What do you think of Google's Stadia cloud gaming service? Let us know in the comments.

Tag: Google

Top Rated Comments

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3 weeks ago


So you have to pay $10 per month AND you have to buy the games? That makes Apple Arcade sound like a real bargain. Outside of the cloud aspect, why would anyone choose this over competing formats?


Apple Arcade doesn’t have AAA games.
Rating: 19 Votes
3 weeks ago
So you have to pay $10 per month AND you have to buy the games? That makes Apple Arcade sound like a real bargain. Outside of the cloud aspect, why would anyone choose this over competing formats?
Rating: 17 Votes
3 weeks ago


So you have to pay $10 per month AND you have to buy the games? That makes Apple Arcade sound like a real bargain. Outside of the cloud aspect, why would anyone choose this over competing formats?


To be fair, you're actually running the game software on Google's high end gaming systems. The $10/month is an alternative to spending $1500 on a gaming rig. Then the game which is running on google hardware is streamed through the service to view and control on your device at home. You're paying $10/month for compute time which is a bargain if the system works. For Macs in particular, there is no possible configuration of mac hardware that can run these games well. Streaming is the only solution.

That said, trying to stream games at 4k in any semblance of real-time is an idiotic idea given the current level of internet tech. There is just too much latency and too many hiccups which is why movie streaming needs to buffer. How do you buffer something that's rendered in real-time? You can't.

It would be nice it if it worked. Personally, even though I spend most of my computer time on a mac, I have a Windows PC that I use for gaming, and I don't see that changing in the next few years. Keeping a $4-500 video card reasonably up to date alone costs more than $10/month though. And, of course, I have to buy the games on top of that.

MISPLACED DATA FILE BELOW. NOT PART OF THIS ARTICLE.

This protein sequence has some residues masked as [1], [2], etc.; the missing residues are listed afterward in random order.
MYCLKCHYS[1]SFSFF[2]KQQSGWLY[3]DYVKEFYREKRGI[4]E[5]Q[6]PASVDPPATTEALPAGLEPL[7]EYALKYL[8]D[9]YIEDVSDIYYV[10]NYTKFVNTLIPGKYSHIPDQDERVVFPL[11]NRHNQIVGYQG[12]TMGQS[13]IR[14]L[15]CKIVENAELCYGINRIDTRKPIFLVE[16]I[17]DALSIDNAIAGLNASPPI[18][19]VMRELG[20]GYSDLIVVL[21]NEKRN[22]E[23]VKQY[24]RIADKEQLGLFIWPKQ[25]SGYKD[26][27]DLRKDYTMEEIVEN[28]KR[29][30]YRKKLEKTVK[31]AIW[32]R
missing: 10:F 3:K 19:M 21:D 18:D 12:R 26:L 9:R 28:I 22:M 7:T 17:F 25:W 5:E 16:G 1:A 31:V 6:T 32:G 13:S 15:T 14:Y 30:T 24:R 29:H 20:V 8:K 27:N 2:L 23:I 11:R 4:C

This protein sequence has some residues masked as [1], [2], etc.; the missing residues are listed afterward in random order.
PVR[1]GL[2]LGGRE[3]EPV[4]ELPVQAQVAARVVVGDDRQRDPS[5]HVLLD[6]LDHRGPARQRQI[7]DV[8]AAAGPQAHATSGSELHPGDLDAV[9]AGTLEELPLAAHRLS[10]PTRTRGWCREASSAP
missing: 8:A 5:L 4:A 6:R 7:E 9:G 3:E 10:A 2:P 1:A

Rating: 16 Votes
3 weeks ago
You seemed to have a lot less issues than other people are having.
Rating: 15 Votes
3 weeks ago
From all the reviews I've seen of Stadia seems like a pretty lousy service. As predicted.
Rating: 15 Votes
3 weeks ago
This review pretty much sums it up, and made me laugh out loud several times.


"Google's execution of this old idea proves that it's possible to fail in even more spectacular ways than previously thought."

[MEDIA=youtube]i6dyrtnLU_w[/MEDIA]
Rating: 14 Votes
3 weeks ago
Another sure flop from Google.
Rating: 11 Votes
3 weeks ago
At this juncture, there is literally no reason to buy Stadia. The games are older titles that you don't actually own, there's tons of delay, frame drops/interruption and the control is inferior compared to Xbox One/Ps4. It's almost insulting. However, this could be the future of gaming once technology catches up, but it's not there now.
Rating: 10 Votes
3 weeks ago
Stadia is utter rubbish imo, the sooner Google retires it the better. 4K @ 60fps my ass!!!
Rating: 8 Votes
3 weeks ago
Latency on a streaming service? Really? Even when Google tried to assure everyone that latency would not be an issue, I did not believe them in the slightest. Streaming will never take over PC/console gaming mainly because of the latency, especially for FPS games and their competitions. I get for certain games it works just fine. Single player games usually aren’t impacted significantly by small amounts of latency. I’m excited for xCloud, but that is an extension of my home console. I would also only use it for single player games mostly. I’d give an FPS a try, but I’m sure it won’t be great.
Rating: 6 Votes